Seoul postpones launch of first space rocket
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South Korea’s aerospace agency has suspended the launch of its first space rocket just eight minutes before its scheduled lift-off. The rocket was intended to send a domestically built scientific satellite into orbit.
REUTERS - South Korea’s aerospace agency suspended the launch of its first space rocket, with the countdown halted about eight minutes before its scheduled lift-off on Wednesday.
No reasons for the delay were immediately given. Local media reports said fuel was being removed from the booster rocket, indicating the launch would not take place for several days.
The launch was expected to rile neighbour North Korea, which was hit by U.N. sanctions after its fired off a long-range rocket in April in what was widely seen as a disguised missile test.
Pyongyang said it was paying close attention to the South’s rocket.
South Korea, which has relied on other countries to launch satellites, had planned to send a domestically built scientific satellite into orbit on the rocket Korea Space Launch Vehicle-1, also known as Naro-1.
The Naro-1 is 33 metres (108 ft) long and the two-stage rocket was built at a cost of 502.5 billion won ($400 million). Russia built the first-stage booster.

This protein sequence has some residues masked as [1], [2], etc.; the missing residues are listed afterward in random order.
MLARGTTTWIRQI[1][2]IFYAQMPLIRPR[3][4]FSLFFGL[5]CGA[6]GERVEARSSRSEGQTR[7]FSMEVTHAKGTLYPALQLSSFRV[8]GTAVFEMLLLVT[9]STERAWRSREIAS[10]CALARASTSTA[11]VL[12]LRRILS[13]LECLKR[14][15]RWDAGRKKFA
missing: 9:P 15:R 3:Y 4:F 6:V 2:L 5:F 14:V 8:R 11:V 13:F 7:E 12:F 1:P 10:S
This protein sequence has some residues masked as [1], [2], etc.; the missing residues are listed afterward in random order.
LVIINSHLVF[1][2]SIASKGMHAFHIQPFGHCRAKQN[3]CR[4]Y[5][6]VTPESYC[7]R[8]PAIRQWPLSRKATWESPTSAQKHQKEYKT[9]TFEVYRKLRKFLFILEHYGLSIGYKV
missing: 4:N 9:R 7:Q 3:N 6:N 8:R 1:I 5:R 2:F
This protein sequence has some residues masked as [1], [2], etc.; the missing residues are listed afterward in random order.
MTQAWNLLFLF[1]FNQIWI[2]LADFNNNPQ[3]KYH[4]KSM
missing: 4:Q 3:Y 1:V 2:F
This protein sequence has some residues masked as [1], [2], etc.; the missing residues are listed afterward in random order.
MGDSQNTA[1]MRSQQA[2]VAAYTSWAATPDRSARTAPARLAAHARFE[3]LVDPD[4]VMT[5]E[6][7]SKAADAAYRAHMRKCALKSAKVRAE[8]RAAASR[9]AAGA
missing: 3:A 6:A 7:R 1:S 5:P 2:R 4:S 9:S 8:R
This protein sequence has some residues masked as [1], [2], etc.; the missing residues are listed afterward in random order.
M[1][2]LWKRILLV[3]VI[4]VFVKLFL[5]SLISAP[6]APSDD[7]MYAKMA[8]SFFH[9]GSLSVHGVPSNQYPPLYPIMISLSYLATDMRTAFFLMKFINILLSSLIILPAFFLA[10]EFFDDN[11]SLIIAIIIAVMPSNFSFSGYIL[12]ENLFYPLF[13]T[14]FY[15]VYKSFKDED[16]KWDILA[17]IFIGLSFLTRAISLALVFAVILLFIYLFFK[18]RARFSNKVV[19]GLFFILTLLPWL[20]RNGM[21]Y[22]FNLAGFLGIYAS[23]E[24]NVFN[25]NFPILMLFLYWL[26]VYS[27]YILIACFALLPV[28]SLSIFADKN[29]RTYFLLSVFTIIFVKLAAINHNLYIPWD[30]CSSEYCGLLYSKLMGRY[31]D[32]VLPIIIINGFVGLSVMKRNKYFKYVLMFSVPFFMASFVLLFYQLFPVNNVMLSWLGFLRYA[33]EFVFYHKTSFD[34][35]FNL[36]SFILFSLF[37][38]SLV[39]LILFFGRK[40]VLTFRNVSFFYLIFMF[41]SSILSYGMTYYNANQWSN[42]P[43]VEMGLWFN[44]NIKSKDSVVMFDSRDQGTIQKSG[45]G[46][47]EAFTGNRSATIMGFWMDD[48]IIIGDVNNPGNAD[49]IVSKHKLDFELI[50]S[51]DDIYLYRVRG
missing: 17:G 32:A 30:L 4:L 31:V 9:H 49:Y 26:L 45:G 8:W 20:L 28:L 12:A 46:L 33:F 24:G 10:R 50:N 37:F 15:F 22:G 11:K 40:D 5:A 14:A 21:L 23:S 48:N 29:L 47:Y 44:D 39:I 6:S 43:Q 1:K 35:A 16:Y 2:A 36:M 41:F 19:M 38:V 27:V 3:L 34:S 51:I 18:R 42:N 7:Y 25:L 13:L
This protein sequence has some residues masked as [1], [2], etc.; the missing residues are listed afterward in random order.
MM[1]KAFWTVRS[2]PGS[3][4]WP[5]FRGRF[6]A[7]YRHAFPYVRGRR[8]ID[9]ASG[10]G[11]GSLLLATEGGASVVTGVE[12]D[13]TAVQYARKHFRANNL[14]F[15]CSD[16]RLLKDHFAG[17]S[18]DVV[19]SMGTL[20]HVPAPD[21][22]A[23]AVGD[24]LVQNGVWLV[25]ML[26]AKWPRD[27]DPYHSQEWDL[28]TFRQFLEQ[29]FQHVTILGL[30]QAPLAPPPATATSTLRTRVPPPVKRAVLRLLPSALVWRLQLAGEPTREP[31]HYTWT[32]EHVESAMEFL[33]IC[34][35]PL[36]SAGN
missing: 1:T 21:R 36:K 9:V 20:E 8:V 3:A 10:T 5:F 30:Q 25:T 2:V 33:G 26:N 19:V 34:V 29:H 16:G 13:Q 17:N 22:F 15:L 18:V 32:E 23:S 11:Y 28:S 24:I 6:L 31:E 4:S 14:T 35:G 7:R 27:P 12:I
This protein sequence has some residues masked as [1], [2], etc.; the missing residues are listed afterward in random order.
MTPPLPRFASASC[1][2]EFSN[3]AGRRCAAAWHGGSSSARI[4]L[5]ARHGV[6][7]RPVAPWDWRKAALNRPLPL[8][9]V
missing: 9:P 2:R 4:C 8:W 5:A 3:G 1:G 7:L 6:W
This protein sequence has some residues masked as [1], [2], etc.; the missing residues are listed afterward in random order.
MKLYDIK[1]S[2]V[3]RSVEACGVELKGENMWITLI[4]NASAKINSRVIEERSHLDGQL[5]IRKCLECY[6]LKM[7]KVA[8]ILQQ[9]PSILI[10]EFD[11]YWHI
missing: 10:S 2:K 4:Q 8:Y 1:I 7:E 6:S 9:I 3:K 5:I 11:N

The rocket was placed back on a support pad at the South’s space centre located on the southern coast.
South Korea wants to build a rocket on its own by 2018 and send a probe to monitor the moon by 2025. It also wants to develop a commercial service to launch satellites.
But it lags far behind Japan, China, India, and to some extent North Korea, and is betting that after its first successful launch it can use its technical prowess to catch up quickly with its rivals.
South Korea’s space agency has tried to play down expectations for the launch, saying in a report that only about 30 percent of countries’ first attempts to put a satellite into orbit succeed.
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